Young people in this country are stressed about their finances and there is really no reason why they shouldn’t be. For those of us who were lucky enough to land jobs after college in the midst of the Great Recession, our wages have stagnated or gone up paltry amounts.
And don’t feed me the tired tale and frankly fabricated scenario: Art History majors can’t expect to land a job right out of school because they whimsically decided on a major that satisfied their aesthetic cravings and ignored the pragmatism one needs to flourish in the ‘real world’. I am talking about CPAs, teachers, media professionals, salespeople, lawyers, and other practical professions in major urban areas throughout the country. I am talking about young people, fresh out of the military that languish on waiting lists for municipal fire or police positions. Yes, I think it is safe to say that we are stressed about our finances.
That is why I was not all shocked when I read the findings of a recent report sponsored by New York Life that found members of Generation X and Y (Millennials) are feeling higher levels of stress than Baby Boomers approaching retirement and members of the silent generation that are currently in retirement. One may posit that it is natural for younger people who are in or are entering their prime earning years to be more stressed than those who are nearing or in retirement, but I would counter that that is not a safe assumption. Take, for example, the swaths of Baby Boomers who, before the fall of 2008, thought they were going to slip right into to retirement only to see their retirement savings decimated by the crash and their golden years postponed indefinitely. Or, the retiree who is beginning to realize he is running out of money and his living situation will decline. Those sound like pretty stressful situations to me. Even more so when you take into account that time is not on the side of the individuals in those scenarios. But the young, according to the report, are also consumed by stress over their finances.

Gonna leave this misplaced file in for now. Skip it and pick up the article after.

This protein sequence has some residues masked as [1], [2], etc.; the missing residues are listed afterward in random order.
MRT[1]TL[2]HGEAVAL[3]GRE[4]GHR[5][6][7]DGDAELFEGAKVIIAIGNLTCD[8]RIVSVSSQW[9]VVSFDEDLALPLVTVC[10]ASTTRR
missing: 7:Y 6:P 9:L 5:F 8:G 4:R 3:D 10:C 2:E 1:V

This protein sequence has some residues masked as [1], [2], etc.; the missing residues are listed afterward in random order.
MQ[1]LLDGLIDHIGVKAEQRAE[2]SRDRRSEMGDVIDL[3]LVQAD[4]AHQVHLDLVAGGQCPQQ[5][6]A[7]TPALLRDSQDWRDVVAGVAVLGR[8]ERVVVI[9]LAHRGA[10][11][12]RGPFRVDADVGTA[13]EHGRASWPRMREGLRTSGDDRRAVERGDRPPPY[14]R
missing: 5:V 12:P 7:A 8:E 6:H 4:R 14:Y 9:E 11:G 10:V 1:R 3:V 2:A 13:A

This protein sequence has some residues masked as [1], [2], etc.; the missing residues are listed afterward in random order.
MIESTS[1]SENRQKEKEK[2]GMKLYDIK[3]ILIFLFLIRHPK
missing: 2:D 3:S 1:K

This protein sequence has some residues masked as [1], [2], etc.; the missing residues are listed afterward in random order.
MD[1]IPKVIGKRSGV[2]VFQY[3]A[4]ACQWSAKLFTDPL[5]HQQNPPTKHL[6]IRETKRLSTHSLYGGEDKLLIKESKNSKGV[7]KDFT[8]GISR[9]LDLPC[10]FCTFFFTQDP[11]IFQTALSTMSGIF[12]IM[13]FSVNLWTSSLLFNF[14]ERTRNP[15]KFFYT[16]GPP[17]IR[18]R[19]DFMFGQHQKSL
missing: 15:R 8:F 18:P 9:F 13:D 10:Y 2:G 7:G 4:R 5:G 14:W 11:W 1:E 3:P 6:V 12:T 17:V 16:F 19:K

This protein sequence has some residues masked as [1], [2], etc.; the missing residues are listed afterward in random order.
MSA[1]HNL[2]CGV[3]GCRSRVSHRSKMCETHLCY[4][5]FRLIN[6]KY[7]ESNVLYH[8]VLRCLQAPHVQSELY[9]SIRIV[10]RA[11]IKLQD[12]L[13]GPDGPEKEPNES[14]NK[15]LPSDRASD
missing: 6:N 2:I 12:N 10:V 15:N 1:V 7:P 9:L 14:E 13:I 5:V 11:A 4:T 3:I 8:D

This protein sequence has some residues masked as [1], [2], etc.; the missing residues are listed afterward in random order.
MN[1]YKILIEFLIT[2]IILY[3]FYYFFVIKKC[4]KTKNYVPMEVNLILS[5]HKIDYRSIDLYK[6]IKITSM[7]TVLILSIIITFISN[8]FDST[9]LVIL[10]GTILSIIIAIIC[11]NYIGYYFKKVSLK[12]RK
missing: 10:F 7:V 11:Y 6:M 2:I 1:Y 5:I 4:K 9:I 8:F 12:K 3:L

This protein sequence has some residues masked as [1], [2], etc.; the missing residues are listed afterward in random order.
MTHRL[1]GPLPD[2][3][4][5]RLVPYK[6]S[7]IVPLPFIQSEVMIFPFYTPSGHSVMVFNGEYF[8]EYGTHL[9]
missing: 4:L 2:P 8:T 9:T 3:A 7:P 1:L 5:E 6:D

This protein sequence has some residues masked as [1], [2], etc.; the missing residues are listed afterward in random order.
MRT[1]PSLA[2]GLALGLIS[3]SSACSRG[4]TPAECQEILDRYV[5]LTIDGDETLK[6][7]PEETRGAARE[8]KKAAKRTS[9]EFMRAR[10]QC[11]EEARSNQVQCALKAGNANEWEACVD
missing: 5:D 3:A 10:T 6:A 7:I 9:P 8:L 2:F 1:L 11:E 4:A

The “Keep the Good Going Report” surveyed more than 2,000 Americans, exploring their expectations and attitudes regarding how they cultivate goodness in their lives. As you can expect, one’s financial situation plays an essential part in the “goodness” of their lives. Setting aside the subjective nature of the word “good” let’s just say that if you are constantly worrying about money your life is probably not as “good” as it could be. The report found that more than half of Americans reported that in order to live life as a good person, it is extremely important to have enough money, to be financially self-sufficient in retirement and to protect one’s family against life’s uncertainties. I’m not saying that I think that is true, but half of Americans surveyed do.